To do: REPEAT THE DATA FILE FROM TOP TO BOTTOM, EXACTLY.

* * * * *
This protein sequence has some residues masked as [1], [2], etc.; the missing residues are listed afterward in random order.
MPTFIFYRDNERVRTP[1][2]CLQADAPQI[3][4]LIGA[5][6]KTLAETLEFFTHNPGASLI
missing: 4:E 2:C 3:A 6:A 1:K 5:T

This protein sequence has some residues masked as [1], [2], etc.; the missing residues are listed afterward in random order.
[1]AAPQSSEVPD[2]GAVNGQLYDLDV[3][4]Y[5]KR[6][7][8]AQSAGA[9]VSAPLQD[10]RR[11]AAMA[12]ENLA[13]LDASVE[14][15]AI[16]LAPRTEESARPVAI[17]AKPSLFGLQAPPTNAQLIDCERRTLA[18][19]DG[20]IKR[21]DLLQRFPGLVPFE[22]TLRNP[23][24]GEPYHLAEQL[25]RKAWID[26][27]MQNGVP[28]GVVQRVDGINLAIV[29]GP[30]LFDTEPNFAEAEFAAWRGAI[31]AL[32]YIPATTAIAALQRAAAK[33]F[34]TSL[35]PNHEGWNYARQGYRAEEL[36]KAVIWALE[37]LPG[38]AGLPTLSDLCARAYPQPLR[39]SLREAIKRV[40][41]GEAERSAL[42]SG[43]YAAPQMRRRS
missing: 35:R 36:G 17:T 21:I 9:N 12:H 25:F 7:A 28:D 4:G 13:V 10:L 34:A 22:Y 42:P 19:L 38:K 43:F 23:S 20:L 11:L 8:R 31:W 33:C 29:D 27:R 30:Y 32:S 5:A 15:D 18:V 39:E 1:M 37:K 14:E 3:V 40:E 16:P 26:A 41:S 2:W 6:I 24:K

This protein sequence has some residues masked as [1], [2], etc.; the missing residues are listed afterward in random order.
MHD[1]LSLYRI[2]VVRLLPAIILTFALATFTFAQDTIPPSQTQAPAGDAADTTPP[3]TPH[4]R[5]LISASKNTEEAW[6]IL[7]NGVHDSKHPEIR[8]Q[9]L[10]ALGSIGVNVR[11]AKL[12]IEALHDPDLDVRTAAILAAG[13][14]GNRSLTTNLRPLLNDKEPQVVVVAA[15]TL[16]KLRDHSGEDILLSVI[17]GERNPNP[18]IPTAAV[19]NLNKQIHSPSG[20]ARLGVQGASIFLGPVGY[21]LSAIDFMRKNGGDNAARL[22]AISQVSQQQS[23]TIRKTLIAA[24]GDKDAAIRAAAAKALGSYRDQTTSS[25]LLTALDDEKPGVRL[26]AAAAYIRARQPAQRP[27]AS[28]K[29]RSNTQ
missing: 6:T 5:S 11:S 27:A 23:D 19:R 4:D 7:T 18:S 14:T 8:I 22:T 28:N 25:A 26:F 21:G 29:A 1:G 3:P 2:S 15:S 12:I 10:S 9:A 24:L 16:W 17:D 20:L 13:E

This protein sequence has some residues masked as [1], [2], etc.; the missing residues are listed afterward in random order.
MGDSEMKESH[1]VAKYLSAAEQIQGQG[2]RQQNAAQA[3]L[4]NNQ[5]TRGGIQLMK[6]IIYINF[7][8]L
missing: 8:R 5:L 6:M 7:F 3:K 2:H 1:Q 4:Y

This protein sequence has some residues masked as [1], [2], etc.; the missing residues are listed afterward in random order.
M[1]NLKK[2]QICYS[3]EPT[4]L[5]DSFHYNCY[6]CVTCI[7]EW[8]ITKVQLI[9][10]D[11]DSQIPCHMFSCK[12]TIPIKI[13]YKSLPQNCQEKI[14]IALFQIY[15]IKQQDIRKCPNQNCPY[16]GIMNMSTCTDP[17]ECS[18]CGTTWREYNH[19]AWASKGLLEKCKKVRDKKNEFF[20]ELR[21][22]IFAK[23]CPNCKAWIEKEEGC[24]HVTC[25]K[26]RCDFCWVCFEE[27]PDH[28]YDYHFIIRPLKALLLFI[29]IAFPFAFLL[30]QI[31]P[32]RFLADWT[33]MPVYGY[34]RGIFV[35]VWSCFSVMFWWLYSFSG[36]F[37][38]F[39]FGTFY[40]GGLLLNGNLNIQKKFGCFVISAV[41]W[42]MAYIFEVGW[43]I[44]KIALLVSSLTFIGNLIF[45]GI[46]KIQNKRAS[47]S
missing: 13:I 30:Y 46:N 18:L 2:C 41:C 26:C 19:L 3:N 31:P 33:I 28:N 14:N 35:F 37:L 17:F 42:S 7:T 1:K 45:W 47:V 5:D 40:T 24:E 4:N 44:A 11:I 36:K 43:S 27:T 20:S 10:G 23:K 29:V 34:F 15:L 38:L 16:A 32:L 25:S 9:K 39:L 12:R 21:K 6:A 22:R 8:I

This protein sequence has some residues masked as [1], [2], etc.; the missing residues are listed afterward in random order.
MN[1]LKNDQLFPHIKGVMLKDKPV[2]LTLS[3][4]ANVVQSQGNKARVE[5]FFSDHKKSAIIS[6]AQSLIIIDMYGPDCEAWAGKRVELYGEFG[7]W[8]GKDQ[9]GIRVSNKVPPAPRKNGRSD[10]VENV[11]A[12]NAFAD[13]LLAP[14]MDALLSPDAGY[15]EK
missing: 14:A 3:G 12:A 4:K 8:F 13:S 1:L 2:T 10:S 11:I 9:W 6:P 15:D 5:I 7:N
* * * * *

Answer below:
This protein sequence has some residues masked as [1], [2], etc.; the missing residues are listed afterward in random order.
MPTFIFYRDNERVRTP[1][2]CLQADAPQI[3][4]LIGA[5][6]KTLAETLEFFTHNPGASLI
missing: 4:E 2:C 3:A 6:A 1:K 5:T

This protein sequence has some residues masked as [1], [2], etc.; the missing residues are listed afterward in random order.
[1]AAPQSSEVPD[2]GAVNGQLYDLDV[3][4]Y[5]KR[6][7][8]AQSAGA[9]VSAPLQD[10]RR[11]AAMA[12]ENLA[13]LDASVE[14][15]AI[16]LAPRTEESARPVAI[17]AKPSLFGLQAPPTNAQLIDCERRTLA[18][19]DG[20]IKR[21]DLLQRFPGLVPFE[22]TLRNP[23][24]GEPYHLAEQL[25]RKAWID[26][27]MQNGVP[28]GVVQRVDGINLAIV[29]GP[30]LFDTEPNFAEAEFAAWRGAI[31]AL[32]YIPATTAIAALQRAAAK[33]F[34]TSL[35]PNHEGWNYARQGYRAEEL[36]KAVIWALE[37]LPG[38]AGLPTLSDLCARAYPQPLR[39]SLREAIKRV[40][41]GEAERSAL[42]SG[43]YAAPQMRRRS
missing: 35:R 36:G 17:T 21:I 9:N 12:H 25:F 7:A 28:D 4:G 13:V 10:L 34:A 22:Y 42:P 19:L 38:K 43:F 23:S 20:L 11:L 8:R 31:W 33:C 29:D 27:R 30:Y 32:S 5:A 15:D 18:V 39:E 1:M 37:K 14:E 3:V 40:E 16:P 26:A 41:S 2:W 6:I 24:K

This protein sequence has some residues masked as [1], [2], etc.; the missing residues are listed afterward in random order.
MHD[1]LSLYRI[2]VVRLLPAIILTFALATFTFAQDTIPPSQTQAPAGDAADTTPP[3]TPH[4]R[5]LISASKNTEEAW[6]IL[7]NGVHDSKHPEIR[8]Q[9]L[10]ALGSIGVNVR[11]AKL[12]IEALHDPDLDVRTAAILAAG[13][14]GNRSLTTNLRPLLNDKEPQVVVVAA[15]TL[16]KLRDHSGEDILLSVI[17]GERNPNP[18]IPTAAV[19]NLNKQIHSPSG[20]ARLGVQGASIFLGPVGY[21]LSAIDFMRKNGGDNAARL[22]AISQVSQQQS[23]TIRKTLIAA[24]GDKDAAIRAAAAKALGSYRDQTTSS[25]LLTALDDEKPGVRL[26]AAAAYIRARQPAQRP[27]AS[28]K[29]RSNTQ
missing: 6:T 5:S 11:S 27:A 23:D 19:R 4:D 7:T 18:S 14:T 8:I 22:T 28:N 25:A 26:F 21:G 29:A 1:G 3:P 2:S 15:S 12:I 10:S 9:A 24:L 16:W 17:D 20:L 13:E

This protein sequence has some residues masked as [1], [2], etc.; the missing residues are listed afterward in random order.
MGDSEMKESH[1]VAKYLSAAEQIQGQG[2]RQQNAAQA[3]L[4]NNQ[5]TRGGIQLMK[6]IIYINF[7][8]L
missing: 8:R 5:L 6:M 7:F 3:K 2:H 1:Q 4:Y

This protein sequence has some residues masked as [1], [2], etc.; the missing residues are listed afterward in random order.
M[1]NLKK[2]QICYS[3]EPT[4]L[5]DSFHYNCY[6]CVTCI[7]EW[8]ITKVQLI[9][10]D[11]DSQIPCHMFSCK[12]TIPIKI[13]YKSLPQNCQEKI[14]IALFQIY[15]IKQQDIRKCPNQNCPY[16]GIMNMSTCTDP[17]ECS[18]CGTTWREYNH[19]AWASKGLLEKCKKVRDKKNEFF[20]ELR[21][22]IFAK[23]CPNCKAWIEKEEGC[24]HVTC[25]K[26]RCDFCWVCFEE[27]PDH[28]YDYHFIIRPLKALLLFI[29]IAFPFAFLL[30]QI[31]P[32]RFLADWT[33]MPVYGY[34]RGIFV[35]VWSCFSVMFWWLYSFSG[36]F[37][38]F[39]FGTFY[40]GGLLLNGNLNIQKKFGCFVISAV[41]W[42]MAYIFEVGW[43]I[44]KIALLVSSLTFIGNLIF[45]GI[46]KIQNKRAS[47]S
missing: 13:I 30:Y 46:N 18:L 2:C 41:C 26:C 19:L 3:N 31:P 33:I 28:N 14:N 35:F 37:L 17:F 42:S 7:T 1:K 45:W 47:V 5:D 40:T 24:E 4:N 44:A 11:I 36:K 43:S 27:T 20:S 10:G 23:K 29:V 34:F 15:L 38:L 16:A 32:L 25:S 9:K 39:L 12:R 21:K 6:A 22:R 8:I

This protein sequence has some residues masked as [1], [2], etc.; the missing residues are listed afterward in random order.
MN[1]LKNDQLFPHIKGVMLKDKPV[2]LTLS[3][4]ANVVQSQGNKARVE[5]FFSDHKKSAIIS[6]AQSLIIIDMYGPDCEAWAGKRVELYGEFG[7]W[8]GKDQ[9]GIRVSNKVPPAPRKNGRSD[10]VENV[11]A[12]NAFAD[13]LLAP[14]MDALLSPDAGY[15]EK
missing: 14:A 3:G 12:A 4:K 8:F 13:S 1:L 2:T 10:S 11:I 9:W 6:P 15:D 5:I 7:N